As a side note,  in the last day I also fully insulated all pipes into and out of the system, including all hot water pipes in my home.  I spent to much time and effort into making this to generate hot water to let it waste off on its way to the shower or sink!



EDIT:
I just remembered that when I started this project in 2009, I posted here about it, and I found the post:
http://fieldlines.com/board/index.php/topic,130113.0.html

it was fun for me to read back on my initial thoughts and design goals. Specifically, I wanted to use seam tape to build a perfect liner for the tank. That failed miserably.  I learned the hard way that the simplicity of folding the liner into the tank ads so much reliability!  Because of this mistake, I had to buy another liner to start from scratch.  I lost probably over $200 trying to build a seamed liner, between the EPDM liner, seam tape, etc... In the end I learned something valuable - there is a reason for proven, trusted designs that have worked well for countless others!
« Last Edit: May 18, 2011, 07:14:45 AM by jondecker76 »

jondecker76

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Re: Just finished my solar water heater 2 days ago... (Image heavy)
« Reply #1 on: May 18, 2011, 07:17:55 AM »
Awww... I'm so depressed... It looked like sunshine first thing this morning, but now I have nothing but heavy cloud cover :(

I'll keep hoping for that sun to pop out sometime today!

ghurd

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Re: Just finished my solar water heater 2 days ago... (Image heavy)
« Reply #2 on: May 18, 2011, 07:43:24 AM »
I do not understand why you want to keep the coils near the top of the tank.
Seems like it would be more efficient to keep them near the bottom?

It won't stop raining here.
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TomW

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Re: Just finished my solar water heater 2 days ago... (Image heavy)
« Reply #3 on: May 18, 2011, 08:24:35 AM »
I do not understand why you want to keep the coils near the top of the tank.
Seems like it would be more efficient to keep them near the bottom?

It won't stop raining here.
G-

Heat concentrates in the top of the tank. Perfect for the heat pickup coil. The Pex is for the cold water line into the hot water system.

At least how I see it? But I haven't seen a pizza in days.  :o

Tom
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ghurd

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Re: Just finished my solar water heater 2 days ago... (Image heavy)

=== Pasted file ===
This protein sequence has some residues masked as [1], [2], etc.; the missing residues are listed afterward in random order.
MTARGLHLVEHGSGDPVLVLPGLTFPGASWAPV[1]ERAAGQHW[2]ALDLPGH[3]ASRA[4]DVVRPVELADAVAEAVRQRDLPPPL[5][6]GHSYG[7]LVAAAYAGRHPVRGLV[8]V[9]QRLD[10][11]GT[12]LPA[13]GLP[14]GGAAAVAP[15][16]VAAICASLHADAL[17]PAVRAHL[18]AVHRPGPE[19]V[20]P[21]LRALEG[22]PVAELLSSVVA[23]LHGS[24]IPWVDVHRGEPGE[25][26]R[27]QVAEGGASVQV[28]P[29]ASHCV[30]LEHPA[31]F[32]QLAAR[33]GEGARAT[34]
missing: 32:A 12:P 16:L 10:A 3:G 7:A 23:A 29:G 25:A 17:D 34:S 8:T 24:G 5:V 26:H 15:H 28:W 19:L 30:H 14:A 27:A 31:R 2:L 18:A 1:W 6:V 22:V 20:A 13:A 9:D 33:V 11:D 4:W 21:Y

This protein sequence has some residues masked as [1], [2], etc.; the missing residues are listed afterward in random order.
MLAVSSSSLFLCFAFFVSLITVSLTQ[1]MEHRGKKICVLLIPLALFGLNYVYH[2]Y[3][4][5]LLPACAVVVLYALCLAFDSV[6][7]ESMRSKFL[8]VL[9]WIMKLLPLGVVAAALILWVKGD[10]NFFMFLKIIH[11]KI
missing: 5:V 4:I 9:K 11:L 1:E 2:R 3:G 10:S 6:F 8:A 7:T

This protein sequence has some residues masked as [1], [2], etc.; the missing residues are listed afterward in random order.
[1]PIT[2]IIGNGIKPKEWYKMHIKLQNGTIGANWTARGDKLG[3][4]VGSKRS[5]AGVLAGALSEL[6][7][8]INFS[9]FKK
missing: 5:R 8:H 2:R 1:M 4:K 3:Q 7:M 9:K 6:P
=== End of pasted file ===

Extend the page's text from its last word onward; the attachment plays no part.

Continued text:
« Reply #4 on: May 18, 2011, 08:34:27 AM »

Heat concentrates in the top of the tank. Perfect for the heat pickup coil. The Pex is for the cold water line into the hot water system.

At least how I see it? But I haven't seen a pizza in days.  :o

Tom

OK, its the heat pickup coil.  Now it makes sense.

The plastic supports.  PVC or CPVC?  PVC can get pretty flimsey with much heat at all.

Sweet controller.
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zap

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Re: Just finished my solar water heater 2 days ago... (Image heavy)
« Reply #5 on: May 18, 2011, 08:43:21 AM »
Nice looking setup.


http://linuxmce.homelinux.com:8221 asks for a username and password.

jondecker76

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Re: Just finished my solar water heater 2 days ago... (Image heavy)
« Reply #6 on: May 18, 2011, 09:22:21 AM »
Yes, the 300' of 1" PEX is for heat pickup from the tank. The supports are made of CPVC to help withstand the heat in the tank, but it turns out that the PEX, even while filled with water, is pretty much neutrally bouyant with the water around it, so the supports don't actually do too much now that the tank is filled.


Just looked at satellite images, there might be a break in the clouds coming in a few  hours! I'll keep my fingers crossed!

Forgot to add, for viewing of the webcam, you have to use username: otherpower password:otherpower

jondecker76

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Re: Just finished my solar water heater 2 days ago... (Image heavy)
« Reply #7 on: May 18, 2011, 09:38:14 AM »
Boy am I impressed!

After realizing that my chances of seeing sun today are pretty much non-existent, I decided to see how it would do with some low-grade heat.  Even though we are under full cloud cover, the panel temperature has been around 90 all morning, so I went and adjusted the minimum panel temperature setpoint to 80 degrees - and the pump kicked on as it should. 

What I expected to see, is the pump run for a couple minutes, at which time the panel would cool back off. However, what I have found is this:
- The pump has been running for 15 minutes straight, and the panel temperature is staying above 90 degrees still (and we are under some really thick cloud cover - I couldn't even tell you where in the sky the sun even is!)
The water is leaving the tank at 55 degrees, and coming back at 80 degrees, and its sustaining this under full cloud conditions.  Granted, this wouldn't help me if I already had a tank that was up to temperature, but in my case  I guess picking up a little heat is better than none at all!

DanG

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Re: Just finished my solar water heater 2 days ago... (Image heavy)
« Reply #8 on: May 18, 2011, 09:55:16 AM »
Haw ~ leaving stuff to incubate in the basement works (sometimes) - great and truly huge system, good on you!